Rotorua: known as ‘Rota Vegas’, Rotorua has a large number of attractions and adventure activities for high adrenalin junkies. Rotorua is renowned for being the smelliest place in NZ due to the sulphur rich atmosphere in the area. It has a thermal area with spurting geysers, steaming hot springs and exploding mud pools. Te Puia and Te Whakarewarewa is a thermal reserve and Māori cultural center where you can see geysers spurting out water and experience a traditional Māori meal. In Rotorua there is also an abundance of extreme activities such as white water rafting on the worlds largest drop (7 meters), zorbing, bungee jumping, sky diving, sledging and more.
Tangariro National Park: Tangariro was New Zealand’s first national park and has 3 peaks; Mt Ruapehu, Mt Tangariro and Mt Ngauruhoe. Tangariro is the most famous mountain and was filmed as Mordors mount doom in the lord of the rings. The Tangariro crossing is classed as New Zealand’s best one day hike. The crossing is 17km and takes you inbetween Mt Tangariro and Mt Ngauruhoe and has stunning scenery of the mountains and various lakes.
Waitomo Caves: The Waitomo caves are famous for having large quantities of glow worms inside them - an incredibly unique sight and a must see in New Zealand. Here you can also do caving and abseiling up to 100 metres. Black water rafting is also available in the caves - this unusual activity can only be done in this part of New Zealand.
Wellington: Wellington is the capital of New Zealand and is located at the bottom of the North Island. It is renowned for having steep hills and a wonderful cultural and artistic center. Wellington has a large number of museums and historic buildings, and cable cars which will take you to the hill summits for excellent city views.
THE SOUTH ISLAND: The Abel Tasman National Park: The Abel Tasman National Park is a very popular hiking area (or tramping as it is known in New Zealand). There are a number of treks in the park that allow you to pass through some beautiful scenery (considered by some to be the best in New Zealand).
Franz Josef glaciers: The glaciers are one of the most famous sights and tourist spots in New Zealand. The glaciers are well worth a visit - a hike with a tour guide is a must.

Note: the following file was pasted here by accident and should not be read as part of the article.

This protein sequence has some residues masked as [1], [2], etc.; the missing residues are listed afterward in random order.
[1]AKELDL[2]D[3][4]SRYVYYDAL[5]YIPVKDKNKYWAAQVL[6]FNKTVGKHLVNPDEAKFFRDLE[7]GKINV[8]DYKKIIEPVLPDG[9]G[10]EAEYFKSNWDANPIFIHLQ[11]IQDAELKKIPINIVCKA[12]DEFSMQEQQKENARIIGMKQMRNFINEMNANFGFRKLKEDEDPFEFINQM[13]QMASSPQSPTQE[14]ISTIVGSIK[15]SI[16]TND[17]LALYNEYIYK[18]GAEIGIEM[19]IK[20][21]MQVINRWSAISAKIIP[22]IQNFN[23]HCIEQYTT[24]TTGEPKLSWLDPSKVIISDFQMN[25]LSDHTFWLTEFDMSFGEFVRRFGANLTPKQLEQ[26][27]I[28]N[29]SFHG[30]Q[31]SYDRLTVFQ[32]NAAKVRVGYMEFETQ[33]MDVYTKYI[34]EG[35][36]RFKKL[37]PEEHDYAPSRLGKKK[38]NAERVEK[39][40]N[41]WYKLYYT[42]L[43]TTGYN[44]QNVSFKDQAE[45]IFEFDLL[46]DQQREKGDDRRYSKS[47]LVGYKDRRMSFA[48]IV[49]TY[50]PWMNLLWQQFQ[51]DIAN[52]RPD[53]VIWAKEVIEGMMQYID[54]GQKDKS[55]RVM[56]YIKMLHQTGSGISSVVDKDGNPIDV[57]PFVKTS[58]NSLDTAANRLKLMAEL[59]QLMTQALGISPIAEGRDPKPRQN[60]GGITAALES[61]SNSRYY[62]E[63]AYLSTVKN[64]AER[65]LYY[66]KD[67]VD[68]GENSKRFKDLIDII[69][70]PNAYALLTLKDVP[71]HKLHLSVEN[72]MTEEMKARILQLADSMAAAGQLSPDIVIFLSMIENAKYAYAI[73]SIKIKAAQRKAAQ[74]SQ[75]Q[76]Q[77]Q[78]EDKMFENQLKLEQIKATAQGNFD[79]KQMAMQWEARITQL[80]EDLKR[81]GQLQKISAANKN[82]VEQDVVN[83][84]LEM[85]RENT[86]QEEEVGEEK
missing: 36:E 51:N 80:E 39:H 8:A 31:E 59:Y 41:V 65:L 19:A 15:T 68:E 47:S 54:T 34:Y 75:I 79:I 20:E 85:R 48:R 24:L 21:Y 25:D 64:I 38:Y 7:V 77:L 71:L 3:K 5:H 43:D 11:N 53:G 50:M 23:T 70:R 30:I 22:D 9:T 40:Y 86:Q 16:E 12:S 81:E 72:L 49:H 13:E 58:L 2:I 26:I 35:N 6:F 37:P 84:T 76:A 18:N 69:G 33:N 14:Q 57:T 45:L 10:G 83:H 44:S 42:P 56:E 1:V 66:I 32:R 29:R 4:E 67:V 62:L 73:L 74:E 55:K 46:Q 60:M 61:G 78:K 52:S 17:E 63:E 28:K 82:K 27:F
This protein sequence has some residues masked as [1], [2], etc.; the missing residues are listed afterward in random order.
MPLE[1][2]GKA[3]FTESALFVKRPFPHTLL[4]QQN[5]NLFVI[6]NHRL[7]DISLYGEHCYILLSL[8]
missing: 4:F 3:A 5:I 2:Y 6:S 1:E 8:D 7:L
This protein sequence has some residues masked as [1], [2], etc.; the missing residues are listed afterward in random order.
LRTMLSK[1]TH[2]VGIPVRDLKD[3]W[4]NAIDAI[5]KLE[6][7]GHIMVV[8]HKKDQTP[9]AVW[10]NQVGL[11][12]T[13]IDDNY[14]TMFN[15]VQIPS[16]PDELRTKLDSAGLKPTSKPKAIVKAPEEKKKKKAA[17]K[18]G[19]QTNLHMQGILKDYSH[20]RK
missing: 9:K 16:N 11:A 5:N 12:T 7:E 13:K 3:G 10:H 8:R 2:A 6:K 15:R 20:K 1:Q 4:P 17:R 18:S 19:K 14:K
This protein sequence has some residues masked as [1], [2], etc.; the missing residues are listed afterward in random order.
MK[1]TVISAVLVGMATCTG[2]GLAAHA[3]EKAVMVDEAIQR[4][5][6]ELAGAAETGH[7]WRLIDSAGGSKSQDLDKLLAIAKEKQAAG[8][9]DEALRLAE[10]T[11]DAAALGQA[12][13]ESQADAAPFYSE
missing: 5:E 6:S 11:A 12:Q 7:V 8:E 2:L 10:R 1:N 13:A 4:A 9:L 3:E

Christchurch: Christchurch is often described as the most English city in New Zealand - with its' English style buildings and heritage it is not hard to see why. Christchurch has a number of attractions and is a major stopping off point for people traveling down the east coast of the South island. There are a number of attractions to see in Christchurch including; cathedral square, the botanic gardens, museums or simply just walking through Christchurch to get a feel for the place.
Queenstown: Queenstown is referred to as New Zealand’s adrenaline activity capital and with all the activities it has to offer it is not hard to see why. There are numerous white knuckle activities to test your nerves; these include bungee jumping, skiing, skydiving, rafting, sledging, jet boating, caving and hand gliding.
Milford Sound: Milford Sound is a Fiord and one of New Zealand’s biggest tourist attractions. The clear calm waters either side of the cliffs are very picturesque, with a 1692 peak in the distance and rainfall which creates amazing waterfalls. A beautiful and mysterious place.
Stewart Island: Stewart Island is New Zealand’s 3rd largest island and is very rarely visited by tourists. The island is south of the main South island and is renowned for its beautiful red sky and natural untouched beauty.
|LIVING IN NEW ZEALAND:|
Zealand is a very friendly and open culture and New Zealanders (or Kiwi's
as they are commonly referred to) are usually informal in their
relationships. We will brief you on cultural characteristics to assist
you in interacting with locals.
New Zealanders are passionate about sport, especially rugby, and it forms a major part of the culture. A lot of patriotism is expressed through sport and so it is taken quite seriously. New Zealanders also enjoy many other sports, such as cricket, netball and rugby league.Prior to British settlers Māori's use to cook their meals in what is know as a ‘Hangi’ - an underground oven. Special stones are heated in a fire and placed in an earthen pit, with the food put on top of it. This is wrapped and covered with earth and left for several hours. Typical food that would go into the hangi would be various types of meats and vegetables, such as kumara or sweet potato.
When the British arrived they brought their traditional food with them. Food in New Zealand is similar to that of most of the western world and in major cities it is easy to eat a variety of food such as American, Mexican, Asian, Italian etc. Due to New Zealand being a multi cultural country there is a wide variety of food available. There are a few dishes that New Zealand is renowned for:Roast Lamb: or 'hogget' - a popular choice for meals with the addition of sweet potatoes, roasted potatoes, greens and pumpkin. A must for visitors to New Zealand.
Seafood: New Zealand's has a bountiful variety of shellfish, oysters, lobsters, scallops and crayfish. Other seafood, such as cod, flounder, hapuka, kingfish, John Dory, snapper, squid, and terekihi, all taste great and are widely available. Fish and chips, wrapped in newspaper from the local takeaway are one of the best and least expensive ways to sample New Zealand seafood.